Tuesday Norwalk's Board of Education unanimously approved a plan that will send the district's testing to the cloud.
The plan, laid out by Director of Technology Ralph Valenzisi, calls for up to $1.4 million to go toward installation of a wireless internet network to be installed throughout the city's 19 schools; the network will house all student test results.
Students will take those tests with Google Chromebook laptop computers, on which they will use web-based applications and assessments.
"Once we have the wireless in place, Norwalk can deliver Smarter Balanced Assessments," he said.
Smarter Balanced Assessments are online tests developed in junction with Common Core State Standard curriculum.
Valenzisi's plan will see a large number of laptop carts delivered to each elementary, middle and high school. Each cart holds 25 laptops. Valenzisi said three to four carts will go to each elementary school; five to eight carts will go to each middle school; eight carts to each high school.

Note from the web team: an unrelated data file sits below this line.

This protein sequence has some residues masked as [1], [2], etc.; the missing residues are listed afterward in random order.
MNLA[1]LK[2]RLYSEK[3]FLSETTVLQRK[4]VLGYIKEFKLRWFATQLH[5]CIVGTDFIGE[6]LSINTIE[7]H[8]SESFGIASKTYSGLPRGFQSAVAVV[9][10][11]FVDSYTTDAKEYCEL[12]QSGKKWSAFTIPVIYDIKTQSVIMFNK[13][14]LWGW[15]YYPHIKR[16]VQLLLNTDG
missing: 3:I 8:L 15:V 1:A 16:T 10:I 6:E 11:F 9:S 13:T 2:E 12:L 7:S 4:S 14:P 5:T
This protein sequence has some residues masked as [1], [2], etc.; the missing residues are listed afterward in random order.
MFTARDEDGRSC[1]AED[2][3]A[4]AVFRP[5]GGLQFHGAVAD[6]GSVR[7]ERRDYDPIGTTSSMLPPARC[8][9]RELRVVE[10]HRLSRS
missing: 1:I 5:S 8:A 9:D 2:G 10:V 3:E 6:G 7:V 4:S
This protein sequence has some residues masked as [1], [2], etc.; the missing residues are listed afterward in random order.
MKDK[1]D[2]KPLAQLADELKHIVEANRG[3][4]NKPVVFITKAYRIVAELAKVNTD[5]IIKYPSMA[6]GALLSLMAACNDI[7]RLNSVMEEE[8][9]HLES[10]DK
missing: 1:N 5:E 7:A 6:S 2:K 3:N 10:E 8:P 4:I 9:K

The Chromebook model Valenzisi used during a demonstration Tuesday sells for $250, he said.
The Google laptop was chosen over other models, like Apple's iPad, for several reasons, Valenzisi said. Namely, Chromebooks have better Flash software capabilities for video- and image-related applications. The iPad screen is also not large enough to handle some of the Smarter Balanced Assessments, he said.
The transition will take place in two phases. Phase one will cover kindergarten and elementary schools and cost $869,057. Phase two will cover high school installations and, according to Valenzisi, should not exceed $587,555.
Valenzisi said the district goal is to have the project complete by March 2014.
Photo credit: Flickr user kjarrett